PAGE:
In ancient Greece, Dionysus, the god of wine and fertility, apparently created the apple, presenting it to Aphrodite, the goddess of love. Thus began a practice of newlyweds in Athens eating an apple, to increase fertility, before entering the bridal chamber.

The most famous apple reference of all would have to be the Golden Apples of the Hesperides, in the private orchard of the goddess Hera. At Zeus and Hera’s wedding, branches with golden apples were the wedding gifts, again linked to sex and fertility.

One of the Twelve Labors of Heracles (Hercules) involved stealing the Golden Apples of Hesperides from Hera’s orchard. This involved tricking Atlas into retrieving the apples for him, whilst Heracles held up the sky in his absence.

The shape of an apple can also be connected with the shape of a woman’s breast, which could be another reason the apple is a fertility symbol and not really forbidden fruit at all if you were getting married or were married.

Was the “Forbidden Fruit” in the Garden of Eden Actually an Apple? (4)

Adam and Eve by Albrecht Dürer painted in 1507 AD prominently features the forbidden fruit connecting both panels with the snake almost forgotten in the upper righthand corner. (Albrecht Dürer / Public domain)

The Apple in Medieval Europe and Popular Culture

The apple became a big theme in post-classical Western European art and culture by at least the 12th century AD. Renaissance paintings also featured the apple. German artist Albrecht Durer’s famous First Couple engraving of 1504 shows Adam and Eve beside an apple tree. In 1533, Lucas Cranach, borrowing from Durer, depicted a glowing ruby-like apple, with a luminous Adam and Eve in the center, in his painting titled Adam and Eve.

Other major Renaissance artists also used the forbidden fruit theme but chose fruits that were not apples. In Ghent Altarpiece by Hubert and Jan van Eyck, 1432, the fruit was a citron. In Eve Tempted By the Serpent, by Italian Defedente Ferrari in the early 1520s, the fruit was an apricot. And in The Fall of Man by Peter Paul Rubens, 1628-29, it was a pomegranate. Michelangelo's masterpiece, The Sistine Chapel, features a fresco with a serpent coiled around a fig tree.

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What sealed the deal for the apple as the forbidden fruit in Western consciousness was English poet John Milton’s seminal work Paradise Lost (1667). In this work Milton used the word “apple” twice to refer to the forbidden fruit. During this voluminous 10,000-line poem, Milton vividly describes the apple "as being fuzzy on the outside, and extremely juicy and sweet and ambrosial,” as Eve takes the mythical bite. In his earlier work from 1644 titled Areopagitica Milton described the fruit of knowledge of good and evil as an apple.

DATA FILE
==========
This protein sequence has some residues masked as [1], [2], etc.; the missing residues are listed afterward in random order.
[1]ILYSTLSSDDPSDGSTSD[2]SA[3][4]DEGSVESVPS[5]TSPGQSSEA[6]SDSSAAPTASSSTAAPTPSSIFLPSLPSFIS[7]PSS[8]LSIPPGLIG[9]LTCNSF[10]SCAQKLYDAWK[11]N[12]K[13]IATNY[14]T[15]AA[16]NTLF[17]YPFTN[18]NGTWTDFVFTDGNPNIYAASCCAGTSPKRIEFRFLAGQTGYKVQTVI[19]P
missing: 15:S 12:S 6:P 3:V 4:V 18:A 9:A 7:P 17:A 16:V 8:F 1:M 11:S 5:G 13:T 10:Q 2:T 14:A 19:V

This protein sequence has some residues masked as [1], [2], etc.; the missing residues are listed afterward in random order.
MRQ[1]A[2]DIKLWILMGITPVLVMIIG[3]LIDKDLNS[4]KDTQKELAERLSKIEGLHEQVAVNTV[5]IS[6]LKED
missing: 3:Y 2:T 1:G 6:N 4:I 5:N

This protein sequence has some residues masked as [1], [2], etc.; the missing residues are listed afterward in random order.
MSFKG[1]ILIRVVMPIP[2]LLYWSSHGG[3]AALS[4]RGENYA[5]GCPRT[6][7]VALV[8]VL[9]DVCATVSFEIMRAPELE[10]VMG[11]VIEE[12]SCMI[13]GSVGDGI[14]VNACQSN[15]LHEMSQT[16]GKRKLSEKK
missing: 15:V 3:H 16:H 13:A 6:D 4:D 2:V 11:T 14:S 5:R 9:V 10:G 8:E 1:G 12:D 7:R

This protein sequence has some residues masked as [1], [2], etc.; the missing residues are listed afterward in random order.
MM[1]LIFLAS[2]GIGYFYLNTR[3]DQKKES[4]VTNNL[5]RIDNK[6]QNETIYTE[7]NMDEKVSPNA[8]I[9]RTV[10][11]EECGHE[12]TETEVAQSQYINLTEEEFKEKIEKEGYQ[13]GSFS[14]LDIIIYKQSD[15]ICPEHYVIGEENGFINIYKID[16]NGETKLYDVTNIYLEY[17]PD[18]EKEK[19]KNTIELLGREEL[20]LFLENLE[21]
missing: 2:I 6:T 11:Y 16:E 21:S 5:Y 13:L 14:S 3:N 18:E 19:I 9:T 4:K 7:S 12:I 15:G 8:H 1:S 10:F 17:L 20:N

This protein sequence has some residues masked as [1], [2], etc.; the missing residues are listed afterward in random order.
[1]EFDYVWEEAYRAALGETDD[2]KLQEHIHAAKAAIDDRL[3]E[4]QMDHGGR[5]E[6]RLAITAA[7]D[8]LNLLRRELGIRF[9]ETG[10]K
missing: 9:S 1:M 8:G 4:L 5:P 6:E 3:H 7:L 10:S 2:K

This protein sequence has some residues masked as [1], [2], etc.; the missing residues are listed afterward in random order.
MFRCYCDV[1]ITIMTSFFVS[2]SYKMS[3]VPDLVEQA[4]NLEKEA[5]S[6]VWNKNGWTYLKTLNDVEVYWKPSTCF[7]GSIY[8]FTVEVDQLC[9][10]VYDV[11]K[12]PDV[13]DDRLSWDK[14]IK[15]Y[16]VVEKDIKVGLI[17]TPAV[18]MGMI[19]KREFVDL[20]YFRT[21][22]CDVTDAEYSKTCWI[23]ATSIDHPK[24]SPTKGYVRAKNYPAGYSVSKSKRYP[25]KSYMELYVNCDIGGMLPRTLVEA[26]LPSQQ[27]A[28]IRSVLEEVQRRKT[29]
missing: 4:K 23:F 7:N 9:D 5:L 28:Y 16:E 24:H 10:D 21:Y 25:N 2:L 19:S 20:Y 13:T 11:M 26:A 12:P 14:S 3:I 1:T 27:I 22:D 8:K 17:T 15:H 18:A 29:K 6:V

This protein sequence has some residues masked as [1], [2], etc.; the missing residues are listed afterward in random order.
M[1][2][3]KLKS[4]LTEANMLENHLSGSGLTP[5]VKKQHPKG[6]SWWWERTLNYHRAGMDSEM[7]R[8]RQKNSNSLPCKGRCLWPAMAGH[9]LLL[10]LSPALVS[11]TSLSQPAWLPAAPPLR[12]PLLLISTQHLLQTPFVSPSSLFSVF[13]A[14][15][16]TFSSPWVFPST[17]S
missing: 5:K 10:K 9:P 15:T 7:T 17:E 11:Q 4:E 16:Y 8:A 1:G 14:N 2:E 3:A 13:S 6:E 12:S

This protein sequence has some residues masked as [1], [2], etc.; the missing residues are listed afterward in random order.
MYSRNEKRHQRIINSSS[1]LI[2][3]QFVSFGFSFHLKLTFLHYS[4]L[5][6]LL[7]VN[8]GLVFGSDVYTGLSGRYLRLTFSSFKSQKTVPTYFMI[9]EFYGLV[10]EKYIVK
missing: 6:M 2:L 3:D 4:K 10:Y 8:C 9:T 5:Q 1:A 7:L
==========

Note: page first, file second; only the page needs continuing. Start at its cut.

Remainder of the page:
These two works cemented the status of the apple as the forbidden fruit and were strongly color linked to create Christian imagery. The red (the color of blood), round (fertility), golden (greed), and sweet-tasting (desire) apple is the symbol of temptation and sin. Interestingly, Islam’s representation of the forbidden fruit has always been a fig or an olive.

Top image: “Forbidden fruit” was written in the Bible in reference to the ‘apple’ of Eden that led to Adam and Eve being banished from paradise for tasting of the Tree of Knowledge. But was the forbidden fruit really an apple or some other fruit? Source: funstarts33 / Adobe Stock

By Sahir Pandey


Adams, C. 2006. Was the forbidden fruit in the Garden of Eden an apple? Available at: https://www.straightdope.com/21343798/was-the-forbidden-fruit-in-the-garden-of-eden-an-apple.

CPFF. 2019. What was the forbidden fruit in the Garden of Eden? Available at: https://commonplacefacts.com/2019/07/21/what-was-the-forbidden-fruit-in-the-garden-of-eden/.

Martyris, N. 2017. 'Paradise Lost': How The Apple Became The Forbidden Fruit. Available at: https://www.npr.org/sections/thesalt/2017/04/30/526069512/paradise-lost-how-the-apple-became-the-forbidden-fruit?t=1657570781601.

Rupp, R. 2014. The History of the “Forbidden” Fruit. Available at: https://www.nationalgeographic.com/culture/article/history-of-apples.

Taylor, A.P. 2021. Was the 'forbidden fruit' in the Garden of Eden really an apple? Available at: https://www.livescience.com/what-was-forbidden-fruit-in-eden.html.